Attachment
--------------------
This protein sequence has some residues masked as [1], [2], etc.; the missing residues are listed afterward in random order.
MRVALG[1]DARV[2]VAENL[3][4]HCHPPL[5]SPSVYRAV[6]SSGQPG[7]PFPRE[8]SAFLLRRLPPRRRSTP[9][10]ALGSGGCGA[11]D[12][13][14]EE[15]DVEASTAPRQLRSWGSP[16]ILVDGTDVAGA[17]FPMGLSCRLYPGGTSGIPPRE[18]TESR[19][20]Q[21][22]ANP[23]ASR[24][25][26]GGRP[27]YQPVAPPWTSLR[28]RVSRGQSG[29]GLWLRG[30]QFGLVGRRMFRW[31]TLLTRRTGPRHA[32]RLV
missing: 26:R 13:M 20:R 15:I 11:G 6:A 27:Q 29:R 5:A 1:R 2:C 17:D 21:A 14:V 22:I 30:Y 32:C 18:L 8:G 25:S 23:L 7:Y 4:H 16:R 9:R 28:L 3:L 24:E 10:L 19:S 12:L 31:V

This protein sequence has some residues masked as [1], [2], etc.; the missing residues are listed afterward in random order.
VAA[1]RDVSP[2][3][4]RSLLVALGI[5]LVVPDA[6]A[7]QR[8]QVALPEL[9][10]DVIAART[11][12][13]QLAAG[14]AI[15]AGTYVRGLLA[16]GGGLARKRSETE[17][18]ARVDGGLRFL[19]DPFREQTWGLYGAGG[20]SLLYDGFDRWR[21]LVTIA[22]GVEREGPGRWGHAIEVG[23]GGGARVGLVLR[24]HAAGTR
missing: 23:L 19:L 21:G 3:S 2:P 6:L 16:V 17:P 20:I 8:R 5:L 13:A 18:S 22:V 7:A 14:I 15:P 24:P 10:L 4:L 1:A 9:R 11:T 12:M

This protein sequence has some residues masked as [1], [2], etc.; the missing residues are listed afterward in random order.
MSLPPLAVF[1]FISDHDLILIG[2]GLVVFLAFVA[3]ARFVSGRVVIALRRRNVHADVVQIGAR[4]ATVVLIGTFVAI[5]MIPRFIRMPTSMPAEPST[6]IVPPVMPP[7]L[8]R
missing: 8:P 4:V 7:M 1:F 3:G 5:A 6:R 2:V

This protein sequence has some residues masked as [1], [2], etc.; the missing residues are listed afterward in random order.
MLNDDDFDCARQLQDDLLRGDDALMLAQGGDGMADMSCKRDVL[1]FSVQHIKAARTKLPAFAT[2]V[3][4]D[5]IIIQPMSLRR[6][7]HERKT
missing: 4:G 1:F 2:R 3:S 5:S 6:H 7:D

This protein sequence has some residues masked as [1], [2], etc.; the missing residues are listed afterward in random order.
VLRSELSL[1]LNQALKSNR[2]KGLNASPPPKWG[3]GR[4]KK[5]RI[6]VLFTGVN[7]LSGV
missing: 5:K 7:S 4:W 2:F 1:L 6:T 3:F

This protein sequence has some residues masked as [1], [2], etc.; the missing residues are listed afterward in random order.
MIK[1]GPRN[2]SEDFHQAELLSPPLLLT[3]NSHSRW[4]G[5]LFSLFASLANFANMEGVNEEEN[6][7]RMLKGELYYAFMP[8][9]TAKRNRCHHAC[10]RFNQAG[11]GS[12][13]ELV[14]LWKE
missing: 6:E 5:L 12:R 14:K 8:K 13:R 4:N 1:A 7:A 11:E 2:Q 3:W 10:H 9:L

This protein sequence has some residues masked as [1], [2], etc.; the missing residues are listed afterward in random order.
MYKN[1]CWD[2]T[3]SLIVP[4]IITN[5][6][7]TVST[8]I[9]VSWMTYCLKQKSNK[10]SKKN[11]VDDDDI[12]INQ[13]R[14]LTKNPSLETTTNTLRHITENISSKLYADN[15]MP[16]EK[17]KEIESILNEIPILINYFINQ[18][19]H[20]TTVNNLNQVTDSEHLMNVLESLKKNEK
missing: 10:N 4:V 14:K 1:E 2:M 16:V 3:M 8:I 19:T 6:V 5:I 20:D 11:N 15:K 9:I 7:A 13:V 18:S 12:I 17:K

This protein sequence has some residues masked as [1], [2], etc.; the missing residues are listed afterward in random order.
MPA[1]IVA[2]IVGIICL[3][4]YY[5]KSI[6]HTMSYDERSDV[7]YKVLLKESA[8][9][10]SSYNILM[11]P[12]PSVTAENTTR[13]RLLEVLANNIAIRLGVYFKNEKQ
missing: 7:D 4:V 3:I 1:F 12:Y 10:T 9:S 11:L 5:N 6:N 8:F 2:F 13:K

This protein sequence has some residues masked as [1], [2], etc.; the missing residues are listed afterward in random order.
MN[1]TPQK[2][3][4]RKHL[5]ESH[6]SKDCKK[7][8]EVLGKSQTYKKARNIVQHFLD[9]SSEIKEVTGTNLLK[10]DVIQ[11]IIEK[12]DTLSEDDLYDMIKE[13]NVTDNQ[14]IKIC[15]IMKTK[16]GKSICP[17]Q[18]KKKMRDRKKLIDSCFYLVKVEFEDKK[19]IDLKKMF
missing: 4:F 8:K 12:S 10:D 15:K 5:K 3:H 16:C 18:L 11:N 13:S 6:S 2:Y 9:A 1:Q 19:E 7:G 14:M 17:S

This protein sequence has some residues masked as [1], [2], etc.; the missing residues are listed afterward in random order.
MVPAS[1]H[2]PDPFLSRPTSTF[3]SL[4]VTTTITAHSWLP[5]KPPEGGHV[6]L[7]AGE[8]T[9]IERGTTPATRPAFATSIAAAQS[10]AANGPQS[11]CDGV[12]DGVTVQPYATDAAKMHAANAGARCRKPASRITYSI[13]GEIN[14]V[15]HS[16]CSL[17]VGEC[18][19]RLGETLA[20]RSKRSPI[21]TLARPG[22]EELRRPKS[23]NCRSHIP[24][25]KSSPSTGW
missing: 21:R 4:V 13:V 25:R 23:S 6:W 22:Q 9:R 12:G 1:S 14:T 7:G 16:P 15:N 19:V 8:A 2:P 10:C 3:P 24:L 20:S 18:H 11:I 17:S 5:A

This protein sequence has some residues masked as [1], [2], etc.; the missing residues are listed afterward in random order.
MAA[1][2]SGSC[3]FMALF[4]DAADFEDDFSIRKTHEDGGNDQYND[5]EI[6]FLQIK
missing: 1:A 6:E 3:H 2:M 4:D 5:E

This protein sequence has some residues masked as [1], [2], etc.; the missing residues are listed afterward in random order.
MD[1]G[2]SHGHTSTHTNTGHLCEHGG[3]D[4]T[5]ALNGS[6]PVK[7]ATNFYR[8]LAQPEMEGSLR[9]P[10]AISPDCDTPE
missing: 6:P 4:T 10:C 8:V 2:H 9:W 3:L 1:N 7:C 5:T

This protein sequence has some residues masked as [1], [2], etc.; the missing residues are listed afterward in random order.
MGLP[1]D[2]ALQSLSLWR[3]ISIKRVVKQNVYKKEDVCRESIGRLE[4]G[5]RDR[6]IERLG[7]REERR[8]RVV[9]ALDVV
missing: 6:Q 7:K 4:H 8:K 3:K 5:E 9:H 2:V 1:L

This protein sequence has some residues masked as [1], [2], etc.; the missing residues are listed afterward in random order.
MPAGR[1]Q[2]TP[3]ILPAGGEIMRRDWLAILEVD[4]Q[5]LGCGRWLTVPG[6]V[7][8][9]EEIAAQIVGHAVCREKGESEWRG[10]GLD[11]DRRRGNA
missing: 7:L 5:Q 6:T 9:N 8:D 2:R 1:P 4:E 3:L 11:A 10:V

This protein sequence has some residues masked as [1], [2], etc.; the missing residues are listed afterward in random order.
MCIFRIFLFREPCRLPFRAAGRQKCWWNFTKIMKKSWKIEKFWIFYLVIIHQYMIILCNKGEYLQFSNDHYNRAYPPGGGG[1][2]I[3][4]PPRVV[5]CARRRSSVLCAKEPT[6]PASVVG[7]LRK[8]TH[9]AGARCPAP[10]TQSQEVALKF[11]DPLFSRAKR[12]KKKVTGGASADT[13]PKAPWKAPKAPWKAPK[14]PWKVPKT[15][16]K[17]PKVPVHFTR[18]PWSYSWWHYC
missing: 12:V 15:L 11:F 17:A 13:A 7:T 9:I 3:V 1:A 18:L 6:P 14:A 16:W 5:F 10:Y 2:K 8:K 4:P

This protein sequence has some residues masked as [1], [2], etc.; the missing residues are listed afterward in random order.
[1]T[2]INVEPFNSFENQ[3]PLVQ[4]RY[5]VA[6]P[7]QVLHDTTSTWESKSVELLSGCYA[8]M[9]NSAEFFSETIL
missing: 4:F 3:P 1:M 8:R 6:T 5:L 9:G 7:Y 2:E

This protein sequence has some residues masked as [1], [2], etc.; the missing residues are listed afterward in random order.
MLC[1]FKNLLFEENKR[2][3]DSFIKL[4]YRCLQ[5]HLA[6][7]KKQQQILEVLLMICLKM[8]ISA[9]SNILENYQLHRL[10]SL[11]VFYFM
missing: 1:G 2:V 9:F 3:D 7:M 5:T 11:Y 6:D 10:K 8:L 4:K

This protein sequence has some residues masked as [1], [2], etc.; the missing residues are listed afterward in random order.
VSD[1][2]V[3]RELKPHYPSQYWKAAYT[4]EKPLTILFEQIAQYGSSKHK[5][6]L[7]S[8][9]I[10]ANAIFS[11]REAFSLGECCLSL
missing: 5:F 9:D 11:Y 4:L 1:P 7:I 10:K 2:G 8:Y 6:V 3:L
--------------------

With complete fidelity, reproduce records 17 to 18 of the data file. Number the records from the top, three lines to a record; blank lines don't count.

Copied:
This protein sequence has some residues masked as [1], [2], etc.; the missing residues are listed afterward in random order.
MLC[1]FKNLLFEENKR[2][3]DSFIKL[4]YRCLQ[5]HLA[6][7]KKQQQILEVLLMICLKM[8]ISA[9]SNILENYQLHRL[10]SL[11]VFYFM
missing: 1:G 2:V 9:F 3:D 7:M 5:T 11:Y 6:D 10:K 8:L 4:K

This protein sequence has some residues masked as [1], [2], etc.; the missing residues are listed afterward in random order.
VSD[1][2]V[3]RELKPHYPSQYWKAAYT[4]EKPLTILFEQIAQYGSSKHK[5][6]L[7]S[8][9]I[10]ANAIFS[11]REAFSLGECCLSL
missing: 5:F 9:D 11:Y 4:L 1:P 7:I 10:K 2:G 8:Y 6:V 3:L